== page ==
Southern California school board bans Critical Race Theory

A Southern California school board voted to ban Critical Race Theory throughout the district.  

The Temecula Valley Unified School District board voted 3-2 Tuesday night in favor of the resolution written by its newest board member, Joseph Komrosky.  

“Are children really to judge and even hate each (other) because of race?” Komrosky asked in an emailed statement Monday. “Parents want to be sure of two things; that their kids are safe and their kids are actually getting an education, instead of being indoctrinated by social/political theories such as this.”  

The resolution forbids district schools from teaching doctrines derived from CRT – such as the idea that an individual is inherently racist or sexist, is oppressed or an oppressor, or has inherent superiority because of his or her own race or sex.  

The resolution condemns racism and discrimination and argues CRT views racism incorrectly by saying prejudice is only racism when it is coupled with power.  

The local community had mixed reactions.  

“I am not sorry if a white student feels uncomfortable about learning about our nation’s true past,” said Madison Fuller, a student and president of Great Oak High School’s Black Student Union. “What’s used in our classrooms is critical, unbiased thinking, based on facts that help explain why our world is the way it is now.”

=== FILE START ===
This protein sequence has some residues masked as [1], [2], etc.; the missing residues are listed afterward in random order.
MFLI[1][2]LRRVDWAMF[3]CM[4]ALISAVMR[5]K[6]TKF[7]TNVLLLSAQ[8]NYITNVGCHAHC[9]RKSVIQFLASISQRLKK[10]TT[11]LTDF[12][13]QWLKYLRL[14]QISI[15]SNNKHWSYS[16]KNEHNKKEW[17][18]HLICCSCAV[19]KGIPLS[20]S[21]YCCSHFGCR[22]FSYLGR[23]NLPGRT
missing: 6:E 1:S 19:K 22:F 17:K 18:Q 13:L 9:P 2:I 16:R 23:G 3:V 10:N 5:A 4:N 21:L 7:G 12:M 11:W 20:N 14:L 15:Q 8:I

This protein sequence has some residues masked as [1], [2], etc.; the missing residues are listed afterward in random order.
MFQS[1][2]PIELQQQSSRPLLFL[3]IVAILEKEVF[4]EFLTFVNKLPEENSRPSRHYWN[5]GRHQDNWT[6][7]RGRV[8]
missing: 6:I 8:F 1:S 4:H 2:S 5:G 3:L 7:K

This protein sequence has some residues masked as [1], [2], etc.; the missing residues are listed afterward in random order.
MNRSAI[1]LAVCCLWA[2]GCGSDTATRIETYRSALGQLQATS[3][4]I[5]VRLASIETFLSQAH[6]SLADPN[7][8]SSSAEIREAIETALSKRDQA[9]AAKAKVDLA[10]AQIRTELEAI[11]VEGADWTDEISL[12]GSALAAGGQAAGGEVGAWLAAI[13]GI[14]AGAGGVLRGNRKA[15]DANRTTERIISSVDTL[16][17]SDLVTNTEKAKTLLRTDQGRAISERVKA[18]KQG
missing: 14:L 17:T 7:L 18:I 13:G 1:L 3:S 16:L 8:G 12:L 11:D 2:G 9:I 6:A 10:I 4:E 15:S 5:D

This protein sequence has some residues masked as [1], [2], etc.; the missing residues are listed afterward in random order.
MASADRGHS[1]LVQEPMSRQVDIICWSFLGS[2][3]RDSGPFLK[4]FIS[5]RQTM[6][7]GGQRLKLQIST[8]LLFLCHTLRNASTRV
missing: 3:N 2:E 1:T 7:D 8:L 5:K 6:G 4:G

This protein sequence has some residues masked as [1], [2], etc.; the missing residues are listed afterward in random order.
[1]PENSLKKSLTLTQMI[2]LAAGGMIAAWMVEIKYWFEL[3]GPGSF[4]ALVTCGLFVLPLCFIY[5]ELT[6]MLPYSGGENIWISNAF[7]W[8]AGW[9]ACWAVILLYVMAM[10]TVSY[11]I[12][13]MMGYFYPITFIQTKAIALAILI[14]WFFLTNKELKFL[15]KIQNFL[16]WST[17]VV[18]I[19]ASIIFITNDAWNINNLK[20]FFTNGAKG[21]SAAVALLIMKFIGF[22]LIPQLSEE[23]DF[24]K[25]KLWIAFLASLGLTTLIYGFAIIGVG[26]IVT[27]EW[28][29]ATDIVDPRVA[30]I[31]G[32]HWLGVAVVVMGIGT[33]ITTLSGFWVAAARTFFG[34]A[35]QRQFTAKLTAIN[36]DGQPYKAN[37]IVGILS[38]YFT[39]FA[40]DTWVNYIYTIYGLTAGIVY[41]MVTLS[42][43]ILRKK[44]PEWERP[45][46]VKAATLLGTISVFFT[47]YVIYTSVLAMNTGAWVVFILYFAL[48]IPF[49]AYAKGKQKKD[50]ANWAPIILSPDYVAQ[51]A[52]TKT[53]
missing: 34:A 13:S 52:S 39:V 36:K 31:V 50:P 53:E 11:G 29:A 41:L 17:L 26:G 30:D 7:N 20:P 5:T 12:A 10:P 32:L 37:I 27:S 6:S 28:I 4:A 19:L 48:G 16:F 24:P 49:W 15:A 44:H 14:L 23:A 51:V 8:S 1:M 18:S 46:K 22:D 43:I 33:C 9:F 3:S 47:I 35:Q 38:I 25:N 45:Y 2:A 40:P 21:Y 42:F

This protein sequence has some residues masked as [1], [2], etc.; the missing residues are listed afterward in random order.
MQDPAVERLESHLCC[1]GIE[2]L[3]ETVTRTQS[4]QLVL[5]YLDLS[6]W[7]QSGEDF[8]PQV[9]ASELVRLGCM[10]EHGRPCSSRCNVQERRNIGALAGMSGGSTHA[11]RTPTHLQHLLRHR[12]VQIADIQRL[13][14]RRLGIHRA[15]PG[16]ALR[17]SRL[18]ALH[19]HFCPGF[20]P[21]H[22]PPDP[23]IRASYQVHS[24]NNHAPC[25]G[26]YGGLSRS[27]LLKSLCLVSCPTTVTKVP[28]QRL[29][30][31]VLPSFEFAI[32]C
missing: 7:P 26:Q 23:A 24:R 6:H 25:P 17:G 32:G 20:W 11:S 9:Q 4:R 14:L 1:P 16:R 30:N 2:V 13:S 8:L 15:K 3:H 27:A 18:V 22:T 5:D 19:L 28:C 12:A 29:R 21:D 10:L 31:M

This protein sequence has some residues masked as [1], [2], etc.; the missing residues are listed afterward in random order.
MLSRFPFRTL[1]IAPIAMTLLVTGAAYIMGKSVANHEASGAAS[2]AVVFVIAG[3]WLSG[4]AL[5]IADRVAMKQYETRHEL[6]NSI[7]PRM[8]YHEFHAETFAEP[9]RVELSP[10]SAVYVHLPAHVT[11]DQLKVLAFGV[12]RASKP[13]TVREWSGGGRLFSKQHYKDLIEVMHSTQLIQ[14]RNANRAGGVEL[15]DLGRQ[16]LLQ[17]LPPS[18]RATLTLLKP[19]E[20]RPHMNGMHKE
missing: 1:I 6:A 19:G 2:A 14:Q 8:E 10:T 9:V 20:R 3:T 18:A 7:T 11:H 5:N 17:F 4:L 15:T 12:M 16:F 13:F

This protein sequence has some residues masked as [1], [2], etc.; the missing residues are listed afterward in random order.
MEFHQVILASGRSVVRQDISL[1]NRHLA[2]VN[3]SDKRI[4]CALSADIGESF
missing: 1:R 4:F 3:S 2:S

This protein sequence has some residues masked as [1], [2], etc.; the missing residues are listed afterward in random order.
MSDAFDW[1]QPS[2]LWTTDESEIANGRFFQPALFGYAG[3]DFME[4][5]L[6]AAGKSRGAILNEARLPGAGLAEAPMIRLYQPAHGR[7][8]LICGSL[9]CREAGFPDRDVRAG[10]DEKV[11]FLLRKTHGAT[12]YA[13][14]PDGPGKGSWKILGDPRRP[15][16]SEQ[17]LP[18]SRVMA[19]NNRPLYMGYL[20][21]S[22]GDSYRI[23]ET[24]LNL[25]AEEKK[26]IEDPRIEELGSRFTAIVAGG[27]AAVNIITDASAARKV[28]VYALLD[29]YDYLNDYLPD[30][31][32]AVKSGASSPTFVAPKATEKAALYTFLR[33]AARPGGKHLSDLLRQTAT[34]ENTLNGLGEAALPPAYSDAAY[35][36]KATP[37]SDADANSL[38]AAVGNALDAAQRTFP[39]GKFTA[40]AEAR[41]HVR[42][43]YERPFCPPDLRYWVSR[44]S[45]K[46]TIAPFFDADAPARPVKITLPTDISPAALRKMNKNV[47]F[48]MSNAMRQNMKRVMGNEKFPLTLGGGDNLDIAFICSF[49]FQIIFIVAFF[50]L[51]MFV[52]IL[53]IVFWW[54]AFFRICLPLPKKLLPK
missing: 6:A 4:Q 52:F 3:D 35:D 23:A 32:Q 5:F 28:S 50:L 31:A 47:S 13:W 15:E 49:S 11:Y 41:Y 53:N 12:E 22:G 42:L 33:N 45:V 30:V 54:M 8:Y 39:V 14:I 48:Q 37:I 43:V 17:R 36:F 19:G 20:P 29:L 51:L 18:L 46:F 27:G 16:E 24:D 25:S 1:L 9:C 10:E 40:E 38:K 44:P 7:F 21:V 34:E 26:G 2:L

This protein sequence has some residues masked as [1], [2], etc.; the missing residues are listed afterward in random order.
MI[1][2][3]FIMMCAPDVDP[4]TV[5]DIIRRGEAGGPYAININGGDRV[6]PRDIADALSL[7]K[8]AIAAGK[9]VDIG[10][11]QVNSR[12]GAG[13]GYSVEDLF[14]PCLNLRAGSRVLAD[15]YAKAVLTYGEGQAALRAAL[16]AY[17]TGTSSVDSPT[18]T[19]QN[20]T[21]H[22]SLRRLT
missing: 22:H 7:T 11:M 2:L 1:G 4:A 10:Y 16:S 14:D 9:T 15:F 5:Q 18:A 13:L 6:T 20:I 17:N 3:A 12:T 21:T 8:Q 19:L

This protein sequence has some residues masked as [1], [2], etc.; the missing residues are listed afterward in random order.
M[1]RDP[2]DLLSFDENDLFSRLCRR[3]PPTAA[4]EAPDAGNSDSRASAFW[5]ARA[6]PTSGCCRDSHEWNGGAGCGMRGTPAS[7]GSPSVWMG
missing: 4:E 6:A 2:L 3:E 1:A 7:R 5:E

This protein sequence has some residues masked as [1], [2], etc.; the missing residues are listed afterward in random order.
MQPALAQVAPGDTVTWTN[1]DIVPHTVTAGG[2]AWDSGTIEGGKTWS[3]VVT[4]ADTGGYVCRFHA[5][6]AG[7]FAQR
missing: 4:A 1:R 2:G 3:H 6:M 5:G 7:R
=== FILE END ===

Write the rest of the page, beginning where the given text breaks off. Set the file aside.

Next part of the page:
Others lent their support to the board’s decision.  

“Temecula parents have a voice now,” said local resident Christopher Bout.  

Another resident called the board members who voted for the resolution “advocates and guardians of truth.”  

A third simply saw the resolution as unnecessary.  

“CRT is not taught in our public schools,” said Alexis Sanabria, a local parent of three. “Name a school, a classroom or a teacher who is teaching this anywhere in our system.”  

Whether or not the principles of CRT are taught in Temecula, they have certainly spread to other places, with unsettling results.  

As The Lion previously reported, one Kansas elementary student was given an assignment to “write a sentence explaining why you’re sorry for being white.”  

In March of 2021, an African American mother sued a Nevada charter school for giving her biracial son a failing grade after he refused to link aspects of his identity to oppression and dominance. 

Dana Stangel-Plowe, a New Jersey teacher, even resigned because her school required her to teach about “white privilege.”  

“The school’s ideology requires students to see themselves not as individuals, but as representatives of a group, forcing them to adopt the status of privilege or victimhood,” wrote Stangel-Plowe. 

In Temecula, Komrosky wants to be sure such ideology stays out. 

“CRT has no place in our schools,” he said. “CRT divides, and it is divisive.”